People

The people are also a key component of print advertising because people also identify themselves with color. If you live in a community where there’s a minority race or group, you don’t want to scare them away.

 

You just can’t apply color psychology the way science dictates you.

 

No matter how you put it, people are still going to identify themselves in colors. Unintentionally, whether it’s race, family upbringing, or economic class, there’s often a color associated with that.

 

Color psychology gives an open door for creativity, but context is key to creating conversation. You don’t become a talk of the town if your ads are the usual mix.

 

Explore and become creative with colors but always remember to put context in mind.

 

The Color Wheel

 

For your additional reference, here are the most commonly used colors in day to day living and advertising. They will have a color psychology definition and a sample contextual color association.

 

Red

 

Red is the color of physical courage, strength, power, warmth, energy, fight, excitement, aggression, strain, and defiance.

 

It is a bold color of the longest wavelength, and red catches the attention of people and affects pulse rate and movement. Among those who used red and succeeded are Coca- Cola, Vodafone, CNN, and Youtube.

 

As you can observe, all of the mentioned companies are successful, and they are more likely to thrive for a long time.

 

On the other side of the leaf, red is also a dominant color used in politics. In the US, red signifies the color of the Republicans while the blue is for the Democrats. While in Australia, blue is the color of the Liberal Party, and Green stands for the National Party of Australia.

 

Red is a standard color that represents many politicians and political parties all over the world, so be wise in using this color during the elections.

 

Blue

 

Blue is the color of the intellect. It signifies intelligence, trust, serenity, calmness, efficiency, communication, duty, lack of emotion, and coldness.

 

While red affects the physical aspect, blue is for the mind. Among the brands that use blue as their logo are Dell, HP, JP Morgan, Facebook, Pfizer, and Ford.

 

Each brand tells us a story about trust and mental prowess. The color blue is unsurprisingly the color for the World Oceans Day and the United Nations.

 

Although blue has no aggressive note, it is still a color that is subject to context.

 

Green

 

Green is for balance and refreshment. Green is rest, restoration, environmental awareness, peace, harmony, health, stagnation, and blandness.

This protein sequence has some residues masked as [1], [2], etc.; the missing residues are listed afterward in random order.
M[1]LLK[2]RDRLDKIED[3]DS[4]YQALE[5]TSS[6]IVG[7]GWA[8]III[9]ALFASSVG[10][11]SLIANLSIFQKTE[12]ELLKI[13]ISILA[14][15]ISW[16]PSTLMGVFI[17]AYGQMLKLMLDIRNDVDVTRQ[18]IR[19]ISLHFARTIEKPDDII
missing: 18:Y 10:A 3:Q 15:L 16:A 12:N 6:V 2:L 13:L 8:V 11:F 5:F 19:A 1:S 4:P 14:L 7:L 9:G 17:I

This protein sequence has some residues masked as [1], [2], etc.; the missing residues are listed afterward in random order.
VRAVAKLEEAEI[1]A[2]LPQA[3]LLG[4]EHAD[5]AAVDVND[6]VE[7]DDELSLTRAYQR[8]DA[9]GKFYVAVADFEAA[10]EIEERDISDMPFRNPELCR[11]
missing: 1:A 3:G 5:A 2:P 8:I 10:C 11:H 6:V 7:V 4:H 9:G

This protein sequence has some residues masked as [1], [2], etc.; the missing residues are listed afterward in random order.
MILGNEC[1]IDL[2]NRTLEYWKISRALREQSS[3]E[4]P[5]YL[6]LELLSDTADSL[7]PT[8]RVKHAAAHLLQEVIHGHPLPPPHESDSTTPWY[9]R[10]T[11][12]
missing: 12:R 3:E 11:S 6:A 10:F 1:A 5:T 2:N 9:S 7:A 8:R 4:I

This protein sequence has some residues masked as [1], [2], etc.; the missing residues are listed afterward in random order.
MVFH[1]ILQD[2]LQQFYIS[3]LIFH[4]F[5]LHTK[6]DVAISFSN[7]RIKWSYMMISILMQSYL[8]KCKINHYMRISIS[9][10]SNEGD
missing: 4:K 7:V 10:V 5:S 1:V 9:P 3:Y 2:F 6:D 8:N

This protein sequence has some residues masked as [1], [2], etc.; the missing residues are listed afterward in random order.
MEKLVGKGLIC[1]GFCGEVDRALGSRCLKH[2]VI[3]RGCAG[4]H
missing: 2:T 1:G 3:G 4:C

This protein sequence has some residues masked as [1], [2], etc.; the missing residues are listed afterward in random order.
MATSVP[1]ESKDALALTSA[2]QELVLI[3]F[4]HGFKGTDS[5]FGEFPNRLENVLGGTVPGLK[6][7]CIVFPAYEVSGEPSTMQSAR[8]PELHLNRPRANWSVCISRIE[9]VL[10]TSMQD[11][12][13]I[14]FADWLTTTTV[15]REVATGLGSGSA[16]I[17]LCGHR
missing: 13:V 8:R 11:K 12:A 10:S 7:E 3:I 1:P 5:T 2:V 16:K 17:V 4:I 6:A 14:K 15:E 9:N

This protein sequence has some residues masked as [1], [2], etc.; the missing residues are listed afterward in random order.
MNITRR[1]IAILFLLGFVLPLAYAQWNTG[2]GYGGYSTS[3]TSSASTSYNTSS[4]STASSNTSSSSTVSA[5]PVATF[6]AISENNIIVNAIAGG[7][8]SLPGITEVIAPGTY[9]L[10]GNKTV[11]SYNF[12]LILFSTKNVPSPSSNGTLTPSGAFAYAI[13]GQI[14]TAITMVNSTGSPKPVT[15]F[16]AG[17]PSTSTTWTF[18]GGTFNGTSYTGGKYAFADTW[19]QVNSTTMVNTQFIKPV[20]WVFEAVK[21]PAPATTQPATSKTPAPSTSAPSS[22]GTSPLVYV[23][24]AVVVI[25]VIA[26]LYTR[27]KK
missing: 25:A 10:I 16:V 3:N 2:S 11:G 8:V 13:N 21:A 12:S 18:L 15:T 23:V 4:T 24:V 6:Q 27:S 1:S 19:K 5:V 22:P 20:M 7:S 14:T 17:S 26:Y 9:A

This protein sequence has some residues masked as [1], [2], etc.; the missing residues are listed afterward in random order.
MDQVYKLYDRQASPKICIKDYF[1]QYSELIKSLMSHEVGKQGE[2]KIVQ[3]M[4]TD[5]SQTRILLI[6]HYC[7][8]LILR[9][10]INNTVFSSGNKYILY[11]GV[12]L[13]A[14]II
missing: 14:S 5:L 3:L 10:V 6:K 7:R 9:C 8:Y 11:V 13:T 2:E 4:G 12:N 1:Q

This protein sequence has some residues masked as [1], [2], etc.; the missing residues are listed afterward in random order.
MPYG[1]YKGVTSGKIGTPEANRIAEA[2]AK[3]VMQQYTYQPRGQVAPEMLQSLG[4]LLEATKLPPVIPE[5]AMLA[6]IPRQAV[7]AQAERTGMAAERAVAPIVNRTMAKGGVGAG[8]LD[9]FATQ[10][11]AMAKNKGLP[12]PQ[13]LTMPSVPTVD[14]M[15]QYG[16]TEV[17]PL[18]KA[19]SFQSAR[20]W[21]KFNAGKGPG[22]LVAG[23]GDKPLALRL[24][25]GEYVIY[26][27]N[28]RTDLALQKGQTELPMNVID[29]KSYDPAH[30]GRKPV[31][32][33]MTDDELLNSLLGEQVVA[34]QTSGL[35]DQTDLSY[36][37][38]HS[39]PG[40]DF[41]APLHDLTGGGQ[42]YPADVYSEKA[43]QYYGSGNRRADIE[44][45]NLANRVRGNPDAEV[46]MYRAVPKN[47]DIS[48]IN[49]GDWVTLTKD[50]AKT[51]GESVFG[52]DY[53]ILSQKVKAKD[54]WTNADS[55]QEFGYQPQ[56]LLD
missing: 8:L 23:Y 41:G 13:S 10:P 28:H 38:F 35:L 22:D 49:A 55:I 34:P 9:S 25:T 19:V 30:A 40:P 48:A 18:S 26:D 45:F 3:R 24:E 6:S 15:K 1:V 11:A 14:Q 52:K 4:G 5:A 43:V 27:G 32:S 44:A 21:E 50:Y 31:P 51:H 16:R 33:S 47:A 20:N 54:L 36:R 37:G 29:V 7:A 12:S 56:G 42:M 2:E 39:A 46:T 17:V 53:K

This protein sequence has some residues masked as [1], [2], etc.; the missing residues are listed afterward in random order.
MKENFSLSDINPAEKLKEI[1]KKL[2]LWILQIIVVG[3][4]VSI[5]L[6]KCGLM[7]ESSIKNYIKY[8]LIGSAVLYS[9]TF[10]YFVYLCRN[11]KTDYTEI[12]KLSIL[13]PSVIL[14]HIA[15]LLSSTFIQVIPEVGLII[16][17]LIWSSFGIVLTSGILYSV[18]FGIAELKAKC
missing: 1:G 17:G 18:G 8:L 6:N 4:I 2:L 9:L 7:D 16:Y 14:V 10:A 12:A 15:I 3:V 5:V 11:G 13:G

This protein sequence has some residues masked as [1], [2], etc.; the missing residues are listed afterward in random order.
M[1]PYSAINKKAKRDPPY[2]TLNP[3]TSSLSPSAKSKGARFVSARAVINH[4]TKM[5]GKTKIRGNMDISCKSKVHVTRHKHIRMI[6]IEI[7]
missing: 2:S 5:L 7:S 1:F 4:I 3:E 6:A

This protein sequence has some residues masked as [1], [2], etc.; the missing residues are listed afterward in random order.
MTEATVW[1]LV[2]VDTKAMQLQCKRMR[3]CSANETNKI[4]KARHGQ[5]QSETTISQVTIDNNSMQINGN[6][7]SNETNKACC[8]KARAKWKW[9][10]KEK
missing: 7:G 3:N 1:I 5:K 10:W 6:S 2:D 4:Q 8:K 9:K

Green is the perfect color for the eyes because it signifies rest and balance. It is the color used by Spotify, Tropicana, Starbucks, and the Animal Planet.

 

Although the color green is the best color to signify peace and harmony, it is not always safe to use.

 

For example, many Muslim countries such as Iran and Saudi Arabia have green in their national flags, and the Muslim religion itself mentions green as the color of paradise. Thinking green for humor doesn’t work when out of context.

 

Black

 

Black is the color of elegance, allure, efficiency, substance, emotional security, oppression, heaviness, and hazard.

 

Black is the color of big fashion industries such as Chanel, Louis Vuitton, Gucci, Prada, Zara, and Ralph Lauren.

 

Nike, Adidas, and Vans seem to understand the black magic of selling shoes and sports accessories, so they got themselves painted with the darkest color.

 

Although black signifies a classic and elegant feeling, it also relates to racial discrimination and terrorism.

 

Takeaway

 

Color psychology is a study of wit and luck. You can’t always expect colors to spark charm powders all over the place to persuade people for you.

 

Humans successfully evolved through the use of colors, and it has become an indispensable part of human instinct. If you use colors with a good grasp of contextual use, you will be able to connect with your target market successfully.

About Patrick P.

An entrepreneur has persevered, and eventually obtained commendable entrepreneurial track records. Experienced & results driven, he is the Founder & CEO of LinkVista Digital Inc. Patrick has years of experience in the world of SEO & Digital Marketing and has launched numerous campaigns working together with various companies both local & overseas. He loves nurturing young minds and mold them in becoming effective leaders in their chosen fields.
No Posts for this author.